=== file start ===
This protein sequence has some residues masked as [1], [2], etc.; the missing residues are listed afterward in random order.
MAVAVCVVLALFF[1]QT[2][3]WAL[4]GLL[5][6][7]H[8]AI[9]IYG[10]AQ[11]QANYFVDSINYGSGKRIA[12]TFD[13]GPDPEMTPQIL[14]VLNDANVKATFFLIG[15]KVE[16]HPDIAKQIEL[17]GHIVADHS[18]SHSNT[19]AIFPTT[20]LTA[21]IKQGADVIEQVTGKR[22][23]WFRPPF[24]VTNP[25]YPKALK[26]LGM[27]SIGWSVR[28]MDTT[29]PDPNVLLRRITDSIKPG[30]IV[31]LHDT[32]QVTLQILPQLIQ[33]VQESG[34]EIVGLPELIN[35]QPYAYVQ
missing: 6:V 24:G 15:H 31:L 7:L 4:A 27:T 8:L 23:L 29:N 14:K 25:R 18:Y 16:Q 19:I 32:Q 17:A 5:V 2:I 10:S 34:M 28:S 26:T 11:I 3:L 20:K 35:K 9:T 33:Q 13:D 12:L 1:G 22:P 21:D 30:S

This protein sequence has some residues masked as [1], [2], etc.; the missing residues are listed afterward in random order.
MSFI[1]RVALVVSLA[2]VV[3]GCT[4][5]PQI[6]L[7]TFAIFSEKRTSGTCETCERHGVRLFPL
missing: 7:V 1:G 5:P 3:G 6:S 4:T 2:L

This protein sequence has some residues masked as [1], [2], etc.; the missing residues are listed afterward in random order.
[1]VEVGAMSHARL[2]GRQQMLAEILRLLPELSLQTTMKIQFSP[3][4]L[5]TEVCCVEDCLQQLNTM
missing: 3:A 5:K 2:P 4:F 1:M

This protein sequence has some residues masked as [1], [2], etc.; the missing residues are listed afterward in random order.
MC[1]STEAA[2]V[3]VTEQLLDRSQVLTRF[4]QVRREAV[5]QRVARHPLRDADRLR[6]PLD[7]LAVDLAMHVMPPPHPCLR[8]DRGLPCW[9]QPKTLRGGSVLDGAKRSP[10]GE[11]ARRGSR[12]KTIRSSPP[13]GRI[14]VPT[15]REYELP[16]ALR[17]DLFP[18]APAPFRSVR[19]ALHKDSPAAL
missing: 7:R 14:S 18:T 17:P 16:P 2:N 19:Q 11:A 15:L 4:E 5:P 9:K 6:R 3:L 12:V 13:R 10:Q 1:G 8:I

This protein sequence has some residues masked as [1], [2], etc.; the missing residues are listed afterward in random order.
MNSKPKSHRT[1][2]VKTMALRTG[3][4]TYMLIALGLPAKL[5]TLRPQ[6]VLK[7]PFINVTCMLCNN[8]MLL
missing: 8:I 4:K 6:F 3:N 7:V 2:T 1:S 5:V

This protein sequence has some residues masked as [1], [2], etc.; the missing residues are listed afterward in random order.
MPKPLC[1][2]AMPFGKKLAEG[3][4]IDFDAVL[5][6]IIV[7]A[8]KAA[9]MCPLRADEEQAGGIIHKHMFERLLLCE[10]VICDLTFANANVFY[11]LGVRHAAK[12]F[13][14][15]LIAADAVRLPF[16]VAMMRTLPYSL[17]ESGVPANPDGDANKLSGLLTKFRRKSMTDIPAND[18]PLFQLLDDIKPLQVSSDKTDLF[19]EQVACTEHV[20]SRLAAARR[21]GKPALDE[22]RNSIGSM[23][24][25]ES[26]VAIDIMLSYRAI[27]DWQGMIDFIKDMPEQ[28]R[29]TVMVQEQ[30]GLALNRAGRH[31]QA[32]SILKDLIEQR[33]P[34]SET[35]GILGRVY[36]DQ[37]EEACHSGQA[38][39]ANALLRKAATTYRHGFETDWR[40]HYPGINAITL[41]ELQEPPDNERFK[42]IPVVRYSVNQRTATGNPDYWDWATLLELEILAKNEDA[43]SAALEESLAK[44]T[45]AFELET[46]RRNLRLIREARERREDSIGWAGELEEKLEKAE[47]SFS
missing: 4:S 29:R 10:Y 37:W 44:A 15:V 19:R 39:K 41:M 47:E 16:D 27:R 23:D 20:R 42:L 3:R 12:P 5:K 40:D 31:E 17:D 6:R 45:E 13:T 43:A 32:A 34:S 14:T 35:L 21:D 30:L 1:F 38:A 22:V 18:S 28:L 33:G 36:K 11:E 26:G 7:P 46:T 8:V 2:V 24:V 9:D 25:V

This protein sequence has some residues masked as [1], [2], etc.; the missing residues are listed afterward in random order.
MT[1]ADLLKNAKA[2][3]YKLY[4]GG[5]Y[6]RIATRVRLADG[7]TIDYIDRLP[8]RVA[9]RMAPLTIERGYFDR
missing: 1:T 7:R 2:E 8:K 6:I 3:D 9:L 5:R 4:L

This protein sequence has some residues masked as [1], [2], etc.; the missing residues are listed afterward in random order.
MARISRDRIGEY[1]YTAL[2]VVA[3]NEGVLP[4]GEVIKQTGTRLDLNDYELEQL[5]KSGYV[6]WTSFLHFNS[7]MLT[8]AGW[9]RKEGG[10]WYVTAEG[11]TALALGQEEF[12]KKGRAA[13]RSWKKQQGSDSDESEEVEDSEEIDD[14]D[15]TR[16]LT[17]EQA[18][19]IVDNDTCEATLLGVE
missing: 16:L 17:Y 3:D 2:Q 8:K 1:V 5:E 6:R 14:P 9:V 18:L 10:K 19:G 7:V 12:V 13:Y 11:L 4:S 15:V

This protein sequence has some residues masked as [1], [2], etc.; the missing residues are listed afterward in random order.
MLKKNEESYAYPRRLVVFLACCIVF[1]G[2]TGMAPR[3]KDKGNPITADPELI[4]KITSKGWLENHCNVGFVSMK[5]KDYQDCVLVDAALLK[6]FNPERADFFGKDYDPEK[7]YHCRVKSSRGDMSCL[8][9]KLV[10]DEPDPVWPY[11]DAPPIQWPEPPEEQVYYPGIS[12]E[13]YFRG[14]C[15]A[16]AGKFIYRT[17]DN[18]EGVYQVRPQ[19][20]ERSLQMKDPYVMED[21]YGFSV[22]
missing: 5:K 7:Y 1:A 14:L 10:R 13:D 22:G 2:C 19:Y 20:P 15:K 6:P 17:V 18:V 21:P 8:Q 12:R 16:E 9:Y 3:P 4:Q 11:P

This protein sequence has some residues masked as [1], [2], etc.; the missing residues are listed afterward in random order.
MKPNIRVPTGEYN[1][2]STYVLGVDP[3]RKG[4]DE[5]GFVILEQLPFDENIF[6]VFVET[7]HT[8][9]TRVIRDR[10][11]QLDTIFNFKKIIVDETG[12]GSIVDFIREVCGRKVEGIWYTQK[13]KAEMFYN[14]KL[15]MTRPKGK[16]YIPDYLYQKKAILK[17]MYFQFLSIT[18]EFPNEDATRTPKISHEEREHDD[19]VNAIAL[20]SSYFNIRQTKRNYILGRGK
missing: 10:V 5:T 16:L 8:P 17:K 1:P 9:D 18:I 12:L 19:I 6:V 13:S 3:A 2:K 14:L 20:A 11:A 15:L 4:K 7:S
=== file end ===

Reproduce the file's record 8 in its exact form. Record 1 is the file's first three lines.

This protein sequence has some residues masked as [1], [2], etc.; the missing residues are listed afterward in random order.
MARISRDRIGEY[1]YTAL[2]VVA[3]NEGVLP[4]GEVIKQTGTRLDLNDYELEQL[5]KSGYV[6]WTSFLHFNS[7]MLT[8]AGW[9]RKEGG[10]WYVTAEG[11]TALALGQEEF[12]KKGRAA[13]RSWKKQQGSDSDESEEVEDSEEIDD[14]D[15]TR[16]LT[17]EQA[18][19]IVDNDTCEATLLGVE
missing: 16:L 17:Y 3:D 2:Q 8:K 1:V 5:E 6:R 14:P 9:V 18:L 10:K 19:G 7:V 12:V 13:Y 11:L 4:S 15:V